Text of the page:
The president was in town.
Josh Stephens
January 28, 2010, 5am PST
A huge boost for the CA High Speed Rail project will result from an injection of $2.25 billion from President Obama's $8 billion HSR stimulus funds, twice as much as any other project.
Mercury News
September 17, 2009, 5am PDT
New Urban News looks at the growing influence of New Urbanists and their ideas in Washington, from the appointment of former CNU director Shelley Poticha to a HUD position to the new Livable Communities Act proposed by Sen. Christopher Dodd.
New Urban News
September 8, 2009, 7am PDT
Why the decision to host the next G-20 summit in Steel City is a good one.
August 3, 2009, 12pm PDT
In this editorial, the New York Times urges the Senate not to reduce the House's high speed rail budget allocation of $4 billion to $1.4 billion. Though President Obama is a prominent supporter of HSR, he supports delaying the transportation bill.
The New York Times - Opinion
July 29, 2009, 1pm PDT
In the first of a series of posts to the NYTimes' Economix Blog, Edward Glaeser explores the value of high-speed rail in the US.
Economix Blog: NYTimes
April 16, 2009, 2pm PDT
Quoting Daniel Burnham, Obama announced that America should "make no little plans" as he affirmed his administration's commitment to building high-speed rail across the nation. Ten corridors were highlighted.
Washington Post
February 19, 2009, 2pm PST
Bronx Borough President Adolfo Carrion has been appointed to the post, which The White House says is tasked with "develop(ing) a strategy for metropolitan America."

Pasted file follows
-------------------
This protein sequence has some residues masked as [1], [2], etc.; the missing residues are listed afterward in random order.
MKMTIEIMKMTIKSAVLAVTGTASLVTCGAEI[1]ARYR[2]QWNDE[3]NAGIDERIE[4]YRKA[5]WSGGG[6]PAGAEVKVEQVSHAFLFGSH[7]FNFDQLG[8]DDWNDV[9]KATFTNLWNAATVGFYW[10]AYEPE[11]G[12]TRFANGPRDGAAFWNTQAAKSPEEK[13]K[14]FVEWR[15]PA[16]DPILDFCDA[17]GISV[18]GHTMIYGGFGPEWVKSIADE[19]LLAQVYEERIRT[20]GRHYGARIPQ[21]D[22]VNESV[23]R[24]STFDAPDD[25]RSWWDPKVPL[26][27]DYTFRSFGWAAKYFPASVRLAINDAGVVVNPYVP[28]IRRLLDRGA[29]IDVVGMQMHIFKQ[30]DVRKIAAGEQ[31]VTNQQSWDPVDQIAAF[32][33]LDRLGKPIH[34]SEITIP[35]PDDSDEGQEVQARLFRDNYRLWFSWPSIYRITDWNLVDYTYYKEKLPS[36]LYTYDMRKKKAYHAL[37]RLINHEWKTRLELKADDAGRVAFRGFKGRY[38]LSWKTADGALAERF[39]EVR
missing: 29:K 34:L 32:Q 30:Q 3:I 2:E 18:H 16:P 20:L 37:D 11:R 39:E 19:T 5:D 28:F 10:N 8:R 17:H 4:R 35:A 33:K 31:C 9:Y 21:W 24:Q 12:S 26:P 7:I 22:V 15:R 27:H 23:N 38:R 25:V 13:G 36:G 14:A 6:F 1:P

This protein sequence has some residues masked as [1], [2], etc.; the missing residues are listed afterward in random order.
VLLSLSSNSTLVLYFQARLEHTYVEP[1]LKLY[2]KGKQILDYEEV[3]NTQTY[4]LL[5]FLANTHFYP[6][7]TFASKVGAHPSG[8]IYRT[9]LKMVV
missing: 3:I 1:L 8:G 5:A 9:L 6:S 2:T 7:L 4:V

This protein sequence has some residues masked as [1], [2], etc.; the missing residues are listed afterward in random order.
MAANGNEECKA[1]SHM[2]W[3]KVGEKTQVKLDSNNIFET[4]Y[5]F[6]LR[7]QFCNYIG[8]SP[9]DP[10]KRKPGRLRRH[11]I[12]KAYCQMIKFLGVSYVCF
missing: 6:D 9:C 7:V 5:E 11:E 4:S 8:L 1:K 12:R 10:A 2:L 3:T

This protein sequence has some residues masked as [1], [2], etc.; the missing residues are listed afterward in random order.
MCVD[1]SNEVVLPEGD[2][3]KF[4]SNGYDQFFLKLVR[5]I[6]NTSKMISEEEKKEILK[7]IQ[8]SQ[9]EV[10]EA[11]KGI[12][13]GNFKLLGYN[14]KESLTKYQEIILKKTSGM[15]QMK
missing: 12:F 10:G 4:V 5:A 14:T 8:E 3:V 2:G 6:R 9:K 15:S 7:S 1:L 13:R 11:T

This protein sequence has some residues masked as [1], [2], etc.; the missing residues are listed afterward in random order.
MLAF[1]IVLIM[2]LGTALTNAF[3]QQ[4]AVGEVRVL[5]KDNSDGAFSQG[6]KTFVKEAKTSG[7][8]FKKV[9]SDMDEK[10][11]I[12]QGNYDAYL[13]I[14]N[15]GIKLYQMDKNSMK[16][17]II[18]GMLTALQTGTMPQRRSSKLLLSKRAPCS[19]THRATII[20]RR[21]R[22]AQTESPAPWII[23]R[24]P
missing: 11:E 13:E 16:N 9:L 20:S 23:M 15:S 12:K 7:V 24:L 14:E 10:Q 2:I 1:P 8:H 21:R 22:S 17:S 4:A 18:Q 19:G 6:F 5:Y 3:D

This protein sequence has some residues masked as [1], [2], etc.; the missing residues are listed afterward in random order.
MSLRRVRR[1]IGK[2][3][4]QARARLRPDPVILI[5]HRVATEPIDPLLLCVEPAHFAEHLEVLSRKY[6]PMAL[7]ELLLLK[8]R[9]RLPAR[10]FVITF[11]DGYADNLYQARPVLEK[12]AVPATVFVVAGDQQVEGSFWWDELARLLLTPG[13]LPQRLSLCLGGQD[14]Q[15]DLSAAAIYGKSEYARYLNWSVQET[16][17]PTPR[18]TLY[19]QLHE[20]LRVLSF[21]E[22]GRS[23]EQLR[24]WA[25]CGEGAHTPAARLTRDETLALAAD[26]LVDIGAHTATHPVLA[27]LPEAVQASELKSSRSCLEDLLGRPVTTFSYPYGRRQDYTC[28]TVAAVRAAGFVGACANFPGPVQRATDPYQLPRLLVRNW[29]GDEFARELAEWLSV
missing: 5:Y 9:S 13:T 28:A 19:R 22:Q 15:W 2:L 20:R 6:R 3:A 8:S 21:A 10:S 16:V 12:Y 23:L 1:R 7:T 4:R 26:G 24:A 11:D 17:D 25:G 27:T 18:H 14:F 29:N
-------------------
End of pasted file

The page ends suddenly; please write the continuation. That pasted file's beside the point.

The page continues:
Sacramento Bee
January 27, 2009, 7am PST
Columnist Blair Kamin says that the Obama presidency puts a nail in the coffin of starchitecture, and introduces an age of sustainable buildings and an emphasis on infrastructure.
Chicago Tribune
Blog post
November 2, 2008, 6am PST

With due respect to Frederick Jackson Turner, the American frontier closes on Tuesday.  This time, for good.

Josh Stephens
Blog post
September 15, 2008, 12am PDT

The battle for the White House has reached my inbox, as even listservs about urbanism crackle with endorsements and denunciations of Obama, McCain, Palin, etc.

But all of this frenzied activity assumes that what a President says or thinks is particularly relevant to urban issues.  But this need not be so.  The policy areas most relevant to sprawl and urbanism, land use and transportation, are not likely to be directly affected by the results of the presidential election.  

In particular, zoning and similar land use issues are generally addressed by state and local governments.  Even the most pro-urban president is unlikely to take on anti-infill NIMBYism (1), make strip malls more walkable. or make streets narrower.  

Michael Lewyn
June 9, 2008, 10am PDT
<p>The Wall Street Journal and other publications compare the energy and environmental policies of Sen. Barack Obama and Sen. John McCain, presumptive nominees for the 2008 U.S. presidential election.</p>
The Wall Street Journal